The Character Movement

Allison taking a hike and practicing mindfulness.

The benefits of moving from autopilot to mindfulness

What is your autopilot?

It may look like getting your kids up and fed and ready for school while eating the leftovers from their plates, calling it “breakfast,” then rushing out the door and speeding to work while worrying about whether or not you are going to be late for your 8 a.m. meeting.

It may look like showing up to an appointment having no recollection of driving there because you were preoccupied with thinking, “I have so much to do.”

My autopilot was committing to things, doing them in the least amount of time possible and then committing to new things the moment I had a second to spare. I made coffee my fuel and convinced myself that sleep was overrated. I spent my time doing; this was my autopilot.

Weeks, months, years flew by. I became lost in a whirlwind of doing and completely ignored my own being. In my cyclical pattern of doing, doing, doing, I faded. I treated myself harshly and dug roots in over analyzing the past and worrying about the future. My being had no roots. What did it feel like to be overcommitted, overly analytical, worried? What did it feel like to not be those things? I didn’t know the answer to those questions. I hadn’t been mindful of my feelings or my being.

Allison practicing mindfulness by petting her dog.Mindfulness is the opposite of autopilot. It is awareness, it is a few deep breaths, it is being in the present moment. To be mindful is to let go of the past and to stop worrying about the future, if only for a brief moment. Mindfulness is slowing down. It is pausing to notice how much joy a scratch on the back brings your dog. It is noticing the feeling of your feet on the floor while standing in line at the grocery store. These moments of pause, of being present, are steps towards growing your ability to stay mindful when your dog runs away or your child is having a meltdown on the same grocery store floor your feet are standing on. It is calmness in a moment of panic; it is patience in a fit of fury.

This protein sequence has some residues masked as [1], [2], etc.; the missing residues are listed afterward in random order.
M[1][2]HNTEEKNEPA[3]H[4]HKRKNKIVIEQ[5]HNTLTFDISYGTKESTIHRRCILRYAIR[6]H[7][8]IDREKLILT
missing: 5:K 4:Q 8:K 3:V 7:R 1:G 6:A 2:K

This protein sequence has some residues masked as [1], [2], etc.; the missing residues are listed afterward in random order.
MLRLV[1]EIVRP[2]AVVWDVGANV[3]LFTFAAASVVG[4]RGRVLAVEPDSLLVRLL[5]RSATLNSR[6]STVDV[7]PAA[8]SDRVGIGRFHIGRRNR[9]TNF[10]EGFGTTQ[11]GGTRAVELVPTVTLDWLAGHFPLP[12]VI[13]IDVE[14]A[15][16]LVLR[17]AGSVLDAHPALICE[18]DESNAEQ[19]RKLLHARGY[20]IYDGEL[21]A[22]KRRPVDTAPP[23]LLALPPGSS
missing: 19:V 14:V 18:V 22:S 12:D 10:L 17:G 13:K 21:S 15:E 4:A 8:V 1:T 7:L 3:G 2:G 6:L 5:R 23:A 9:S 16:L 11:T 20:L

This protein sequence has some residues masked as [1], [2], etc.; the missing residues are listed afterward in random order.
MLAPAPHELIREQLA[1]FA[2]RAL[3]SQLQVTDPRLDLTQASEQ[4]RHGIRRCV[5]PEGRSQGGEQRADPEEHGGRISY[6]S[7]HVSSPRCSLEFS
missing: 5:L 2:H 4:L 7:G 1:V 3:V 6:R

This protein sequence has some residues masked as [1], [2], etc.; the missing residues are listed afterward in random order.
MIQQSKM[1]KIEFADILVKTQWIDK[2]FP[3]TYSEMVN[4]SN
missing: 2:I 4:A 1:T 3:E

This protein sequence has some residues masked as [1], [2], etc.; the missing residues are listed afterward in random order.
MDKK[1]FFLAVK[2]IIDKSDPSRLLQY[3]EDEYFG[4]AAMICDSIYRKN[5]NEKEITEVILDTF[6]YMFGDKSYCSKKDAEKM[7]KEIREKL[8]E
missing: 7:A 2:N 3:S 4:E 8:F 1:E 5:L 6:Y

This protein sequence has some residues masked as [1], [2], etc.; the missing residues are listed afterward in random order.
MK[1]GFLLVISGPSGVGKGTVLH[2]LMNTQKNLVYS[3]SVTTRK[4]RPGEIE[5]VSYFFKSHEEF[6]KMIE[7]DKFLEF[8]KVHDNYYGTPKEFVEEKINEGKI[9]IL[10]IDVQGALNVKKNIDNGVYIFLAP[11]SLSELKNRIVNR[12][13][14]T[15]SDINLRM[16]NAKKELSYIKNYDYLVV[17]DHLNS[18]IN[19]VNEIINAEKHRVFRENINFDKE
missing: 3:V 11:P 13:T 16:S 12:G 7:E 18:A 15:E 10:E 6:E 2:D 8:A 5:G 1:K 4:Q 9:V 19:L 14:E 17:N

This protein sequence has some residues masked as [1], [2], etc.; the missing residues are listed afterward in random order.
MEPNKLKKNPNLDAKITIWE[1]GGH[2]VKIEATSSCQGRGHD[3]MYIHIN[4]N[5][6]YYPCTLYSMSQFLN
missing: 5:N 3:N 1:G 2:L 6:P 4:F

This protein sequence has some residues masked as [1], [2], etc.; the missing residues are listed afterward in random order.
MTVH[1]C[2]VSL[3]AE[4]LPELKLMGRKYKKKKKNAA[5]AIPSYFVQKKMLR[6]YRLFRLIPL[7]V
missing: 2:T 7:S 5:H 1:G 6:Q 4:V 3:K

Mindfulness is not a cure-all. It will not guard you from life’s perils or suddenly change your attitude. It is small moments, every day, where you pause, turn off your autopilot and notice your world. Mindfulness will not change the things in your life; it will change your life by helping you notice the things in it with a new perspective.

How can you move from autopilot to mindfulness today?

Written by Allison Kieley, Youth Frontiers’ Special Events Coordinator. 

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